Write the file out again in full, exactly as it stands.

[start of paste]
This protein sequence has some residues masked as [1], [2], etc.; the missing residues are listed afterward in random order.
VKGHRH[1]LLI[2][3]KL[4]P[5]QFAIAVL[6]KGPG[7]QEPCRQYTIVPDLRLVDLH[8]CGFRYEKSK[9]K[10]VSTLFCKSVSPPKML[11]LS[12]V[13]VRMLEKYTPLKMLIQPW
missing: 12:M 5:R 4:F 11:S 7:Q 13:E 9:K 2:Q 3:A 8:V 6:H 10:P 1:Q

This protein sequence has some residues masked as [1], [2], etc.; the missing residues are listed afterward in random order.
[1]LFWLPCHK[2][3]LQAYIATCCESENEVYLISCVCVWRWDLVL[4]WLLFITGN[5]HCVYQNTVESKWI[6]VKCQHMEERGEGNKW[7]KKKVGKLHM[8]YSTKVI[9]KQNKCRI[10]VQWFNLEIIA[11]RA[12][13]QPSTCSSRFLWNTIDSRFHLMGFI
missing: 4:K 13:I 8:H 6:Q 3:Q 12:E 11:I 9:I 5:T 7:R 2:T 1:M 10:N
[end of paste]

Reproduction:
This protein sequence has some residues masked as [1], [2], etc.; the missing residues are listed afterward in random order.
VKGHRH[1]LLI[2][3]KL[4]P[5]QFAIAVL[6]KGPG[7]QEPCRQYTIVPDLRLVDLH[8]CGFRYEKSK[9]K[10]VSTLFCKSVSPPKML[11]LS[12]V[13]VRMLEKYTPLKMLIQPW
missing: 12:M 5:R 4:F 11:S 7:Q 13:E 9:K 2:Q 3:A 8:V 6:H 10:P 1:Q

This protein sequence has some residues masked as [1], [2], etc.; the missing residues are listed afterward in random order.
[1]LFWLPCHK[2][3]LQAYIATCCESENEVYLISCVCVWRWDLVL[4]WLLFITGN[5]HCVYQNTVESKWI[6]VKCQHMEERGEGNKW[7]KKKVGKLHM[8]YSTKVI[9]KQNKCRI[10]VQWFNLEIIA[11]RA[12][13]QPSTCSSRFLWNTIDSRFHLMGFI
missing: 4:K 13:I 8:H 6:Q 3:Q 12:E 11:I 9:I 5:T 7:R 2:T 1:M 10:N